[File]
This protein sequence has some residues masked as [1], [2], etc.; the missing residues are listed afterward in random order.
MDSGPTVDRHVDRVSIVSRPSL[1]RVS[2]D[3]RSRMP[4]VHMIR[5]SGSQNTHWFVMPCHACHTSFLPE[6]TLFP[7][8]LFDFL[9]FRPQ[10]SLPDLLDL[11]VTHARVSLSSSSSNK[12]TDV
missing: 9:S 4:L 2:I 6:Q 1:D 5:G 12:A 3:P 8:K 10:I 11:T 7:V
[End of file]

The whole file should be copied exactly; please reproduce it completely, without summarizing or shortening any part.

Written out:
This protein sequence has some residues masked as [1], [2], etc.; the missing residues are listed afterward in random order.
MDSGPTVDRHVDRVSIVSRPSL[1]RVS[2]D[3]RSRMP[4]VHMIR[5]SGSQNTHWFVMPCHACHTSFLPE[6]TLFP[7][8]LFDFL[9]FRPQ[10]SLPDLLDL[11]VTHARVSLSSSSSNK[12]TDV
missing: 9:S 4:L 2:I 6:Q 1:D 5:G 12:A 3:P 8:K 10:I 11:T 7:V